The Flows of Engineered Nanomaterials from Production, Use, and Disposal to the Environment

  • Bernd Nowack
  • Nikolaus Bornhöft
  • Yaobo Ding
  • Michael Riediker
  • Araceli Sánchez Jiménez
  • Tianyin Sun
  • Martie van Tongeren
  • Wendel Wohlleben
Chapter
Part of the The Handbook of Environmental Chemistry book series (HEC, volume 48)

Abstract

The aim of this chapter is to evaluate what information is needed in order to quantify the flows of ENM to the environment by reviewing the current state of knowledge. The life cycle thinking forms the basis of the evaluation. The first step in release assessment is the knowledge about the production and use of ENM. Data on production are crucial for the assessment, because they determine the maximal amount that could potentially be released. The different life cycles of products containing the ENM are determining the release potential. The knowledge about the product distribution is therefore key to release estimation. The three important life cycle steps that need to be considered are production/manufacturing, the use phase, and the end of life (EoL) treatment. Release during production and manufacturing to the environment may occur because large amounts of pure material are handled. During the use and EoL phase, experimental data from real-world release studies are preferred; however, in most cases release has been estimated or guessed based on standard knowledge about product use and behavior. The mass flows discussed in this chapter provide the input data to derive environmental concentrations needed for environmental risk assessment of ENM. The mass flows to the environment will also be needed for environmental fate models that are based on mechanistic description of the reactions and the behavior of the released ENM in environmental compartments such as water or soils.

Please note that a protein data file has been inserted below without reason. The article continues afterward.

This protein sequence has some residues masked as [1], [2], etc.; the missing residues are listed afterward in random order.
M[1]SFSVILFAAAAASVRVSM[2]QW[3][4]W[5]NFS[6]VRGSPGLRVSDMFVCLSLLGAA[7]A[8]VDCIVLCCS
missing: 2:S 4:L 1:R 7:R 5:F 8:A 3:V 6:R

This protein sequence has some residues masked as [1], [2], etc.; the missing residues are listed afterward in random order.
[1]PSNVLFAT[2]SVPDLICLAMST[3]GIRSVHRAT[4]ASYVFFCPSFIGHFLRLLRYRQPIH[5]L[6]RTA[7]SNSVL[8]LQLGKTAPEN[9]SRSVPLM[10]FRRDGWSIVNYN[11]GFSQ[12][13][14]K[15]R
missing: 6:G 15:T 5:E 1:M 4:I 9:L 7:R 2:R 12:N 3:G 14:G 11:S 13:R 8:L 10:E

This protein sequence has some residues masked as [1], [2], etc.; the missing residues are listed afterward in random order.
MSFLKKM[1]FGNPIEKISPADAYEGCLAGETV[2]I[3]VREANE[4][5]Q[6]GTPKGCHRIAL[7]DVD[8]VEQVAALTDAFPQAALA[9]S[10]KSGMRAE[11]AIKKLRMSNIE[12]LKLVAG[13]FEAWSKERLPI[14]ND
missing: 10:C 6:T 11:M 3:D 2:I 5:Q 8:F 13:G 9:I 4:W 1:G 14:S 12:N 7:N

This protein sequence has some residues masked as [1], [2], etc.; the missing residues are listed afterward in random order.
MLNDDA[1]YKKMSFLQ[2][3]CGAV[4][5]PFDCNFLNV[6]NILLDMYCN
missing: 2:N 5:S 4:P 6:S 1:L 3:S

Keywords

Nanomaterials Life cycle perspectives Release Material flow modeling 

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Copyright information

© Springer International Publishing Switzerland 2015

Authors and Affiliations

  • Bernd Nowack
    • 1
  • Nikolaus Bornhöft
    • 1
  • Yaobo Ding
    • 2
  • Michael Riediker
    • 2
  • Araceli Sánchez Jiménez
    • 3
  • Tianyin Sun
    • 1
  • Martie van Tongeren
    • 3
  • Wendel Wohlleben
    • 4
  1. 1.EMPA – Swiss Federal Laboratories for Materials Science and TechnologySt. GallenSwitzerland
  2. 2.IST, Institute for Work and HealthEpalingesSwitzerland
  3. 3.IOM, Institute of Occupational MedicineEdinburghUK
  4. 4.Department of Material PhysicsBASF SE, Advanced Materials ResearchLudwigshafenGermany

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